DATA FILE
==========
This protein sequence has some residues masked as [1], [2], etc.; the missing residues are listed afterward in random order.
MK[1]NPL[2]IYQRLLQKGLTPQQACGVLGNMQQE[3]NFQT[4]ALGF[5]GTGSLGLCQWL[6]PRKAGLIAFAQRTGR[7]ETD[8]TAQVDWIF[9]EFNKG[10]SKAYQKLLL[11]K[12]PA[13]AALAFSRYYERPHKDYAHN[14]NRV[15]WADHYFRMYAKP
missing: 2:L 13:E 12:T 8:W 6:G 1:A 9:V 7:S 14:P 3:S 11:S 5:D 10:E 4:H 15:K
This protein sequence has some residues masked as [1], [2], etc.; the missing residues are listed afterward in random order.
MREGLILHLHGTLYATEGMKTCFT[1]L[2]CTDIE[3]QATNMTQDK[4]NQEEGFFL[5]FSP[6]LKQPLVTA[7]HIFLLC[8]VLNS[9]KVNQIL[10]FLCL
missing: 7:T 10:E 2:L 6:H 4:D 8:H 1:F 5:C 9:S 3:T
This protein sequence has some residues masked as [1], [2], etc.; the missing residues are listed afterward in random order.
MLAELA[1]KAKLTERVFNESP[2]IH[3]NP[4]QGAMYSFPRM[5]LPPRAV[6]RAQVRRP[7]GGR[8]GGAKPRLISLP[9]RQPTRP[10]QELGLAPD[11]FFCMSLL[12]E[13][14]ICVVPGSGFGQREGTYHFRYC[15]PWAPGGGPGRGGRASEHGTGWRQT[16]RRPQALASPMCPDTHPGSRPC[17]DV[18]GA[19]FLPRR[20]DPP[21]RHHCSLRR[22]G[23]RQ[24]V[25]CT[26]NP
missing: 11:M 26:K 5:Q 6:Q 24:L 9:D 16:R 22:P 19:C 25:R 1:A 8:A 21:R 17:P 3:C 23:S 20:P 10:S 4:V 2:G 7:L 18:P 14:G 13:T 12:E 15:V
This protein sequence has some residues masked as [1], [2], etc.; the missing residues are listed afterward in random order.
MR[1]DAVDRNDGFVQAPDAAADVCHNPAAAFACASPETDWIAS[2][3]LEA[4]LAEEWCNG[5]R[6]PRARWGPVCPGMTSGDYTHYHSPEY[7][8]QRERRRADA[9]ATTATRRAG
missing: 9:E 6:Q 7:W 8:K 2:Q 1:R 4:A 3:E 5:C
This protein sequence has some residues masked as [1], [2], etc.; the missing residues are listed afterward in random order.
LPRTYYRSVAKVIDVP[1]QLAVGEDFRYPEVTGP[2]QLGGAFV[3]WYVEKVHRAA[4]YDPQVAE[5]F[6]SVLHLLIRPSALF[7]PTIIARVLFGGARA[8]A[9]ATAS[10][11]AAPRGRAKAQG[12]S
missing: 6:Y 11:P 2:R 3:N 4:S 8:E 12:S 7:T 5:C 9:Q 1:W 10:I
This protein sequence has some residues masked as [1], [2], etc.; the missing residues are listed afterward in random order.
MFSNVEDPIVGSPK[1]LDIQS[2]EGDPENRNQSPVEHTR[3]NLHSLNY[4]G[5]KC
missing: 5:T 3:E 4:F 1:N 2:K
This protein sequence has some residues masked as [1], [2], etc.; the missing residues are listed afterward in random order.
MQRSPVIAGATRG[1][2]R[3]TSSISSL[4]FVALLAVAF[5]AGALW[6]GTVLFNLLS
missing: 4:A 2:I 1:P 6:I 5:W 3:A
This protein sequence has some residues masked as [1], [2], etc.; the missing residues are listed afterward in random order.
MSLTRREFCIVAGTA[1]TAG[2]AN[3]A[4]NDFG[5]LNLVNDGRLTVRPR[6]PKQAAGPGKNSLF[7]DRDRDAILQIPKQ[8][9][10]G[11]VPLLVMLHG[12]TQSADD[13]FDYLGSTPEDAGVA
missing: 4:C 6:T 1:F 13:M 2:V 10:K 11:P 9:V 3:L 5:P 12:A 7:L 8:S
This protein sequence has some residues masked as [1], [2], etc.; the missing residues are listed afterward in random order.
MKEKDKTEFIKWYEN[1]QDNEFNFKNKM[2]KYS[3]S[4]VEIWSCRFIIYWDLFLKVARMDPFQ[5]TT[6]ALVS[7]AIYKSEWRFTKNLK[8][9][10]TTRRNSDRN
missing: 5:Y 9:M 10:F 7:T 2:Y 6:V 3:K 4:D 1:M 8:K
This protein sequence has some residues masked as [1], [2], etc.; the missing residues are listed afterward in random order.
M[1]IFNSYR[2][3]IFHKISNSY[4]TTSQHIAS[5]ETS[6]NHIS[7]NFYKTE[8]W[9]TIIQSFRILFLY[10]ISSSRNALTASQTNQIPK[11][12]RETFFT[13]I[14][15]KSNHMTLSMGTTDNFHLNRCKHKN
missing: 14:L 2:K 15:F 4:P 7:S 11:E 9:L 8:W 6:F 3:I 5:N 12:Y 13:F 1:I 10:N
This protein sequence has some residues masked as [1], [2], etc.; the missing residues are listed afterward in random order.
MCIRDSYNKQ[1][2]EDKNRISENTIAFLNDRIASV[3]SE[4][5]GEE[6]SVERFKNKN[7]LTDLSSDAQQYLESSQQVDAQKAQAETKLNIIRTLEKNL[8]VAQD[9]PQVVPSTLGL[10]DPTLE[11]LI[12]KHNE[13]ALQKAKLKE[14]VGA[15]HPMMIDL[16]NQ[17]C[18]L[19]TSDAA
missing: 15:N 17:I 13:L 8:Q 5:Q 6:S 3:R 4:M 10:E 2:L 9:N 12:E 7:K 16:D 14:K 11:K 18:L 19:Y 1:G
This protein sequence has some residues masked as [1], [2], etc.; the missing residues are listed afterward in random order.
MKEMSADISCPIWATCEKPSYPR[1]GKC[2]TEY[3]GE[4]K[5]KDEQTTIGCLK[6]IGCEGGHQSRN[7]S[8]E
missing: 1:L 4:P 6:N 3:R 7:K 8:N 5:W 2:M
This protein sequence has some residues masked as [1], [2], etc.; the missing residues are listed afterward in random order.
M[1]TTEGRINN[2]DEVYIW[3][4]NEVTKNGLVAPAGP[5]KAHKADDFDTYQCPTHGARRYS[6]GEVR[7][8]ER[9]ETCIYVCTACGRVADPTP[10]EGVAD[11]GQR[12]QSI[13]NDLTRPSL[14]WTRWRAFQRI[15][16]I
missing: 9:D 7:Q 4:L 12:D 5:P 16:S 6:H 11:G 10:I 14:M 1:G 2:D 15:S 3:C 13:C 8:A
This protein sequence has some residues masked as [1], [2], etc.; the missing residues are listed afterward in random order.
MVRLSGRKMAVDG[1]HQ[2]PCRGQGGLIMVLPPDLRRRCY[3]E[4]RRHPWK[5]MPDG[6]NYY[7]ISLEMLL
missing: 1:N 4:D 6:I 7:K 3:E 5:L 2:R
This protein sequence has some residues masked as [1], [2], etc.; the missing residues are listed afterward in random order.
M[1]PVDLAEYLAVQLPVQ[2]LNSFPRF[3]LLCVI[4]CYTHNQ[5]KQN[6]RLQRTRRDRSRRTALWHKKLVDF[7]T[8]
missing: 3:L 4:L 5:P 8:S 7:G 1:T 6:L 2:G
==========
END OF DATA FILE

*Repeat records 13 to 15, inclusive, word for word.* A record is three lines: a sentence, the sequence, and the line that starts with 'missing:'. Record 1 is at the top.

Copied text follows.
This protein sequence has some residues masked as [1], [2], etc.; the missing residues are listed afterward in random order.
M[1]TTEGRINN[2]DEVYIW[3][4]NEVTKNGLVAPAGP[5]KAHKADDFDTYQCPTHGARRYS[6]GEVR[7][8]ER[9]ETCIYVCTACGRVADPTP[10]EGVAD[11]GQR[12]QSI[13]NDLTRPSL[14]WTRWRAFQRI[15][16]I
missing: 9:D 7:Q 4:L 12:D 5:P 16:S 6:H 11:G 10:I 14:M 1:G 2:D 15:S 3:C 13:C 8:A
This protein sequence has some residues masked as [1], [2], etc.; the missing residues are listed afterward in random order.
MVRLSGRKMAVDG[1]HQ[2]PCRGQGGLIMVLPPDLRRRCY[3]E[4]RRHPWK[5]MPDG[6]NYY[7]ISLEMLL
missing: 1:N 4:D 6:I 7:K 3:E 5:L 2:R
This protein sequence has some residues masked as [1], [2], etc.; the missing residues are listed afterward in random order.
M[1]PVDLAEYLAVQLPVQ[2]LNSFPRF[3]LLCVI[4]CYTHNQ[5]KQN[6]RLQRTRRDRSRRTALWHKKLVDF[7]T[8]
missing: 3:L 4:L 5:P 8:S 7:G 1:T 6:L 2:G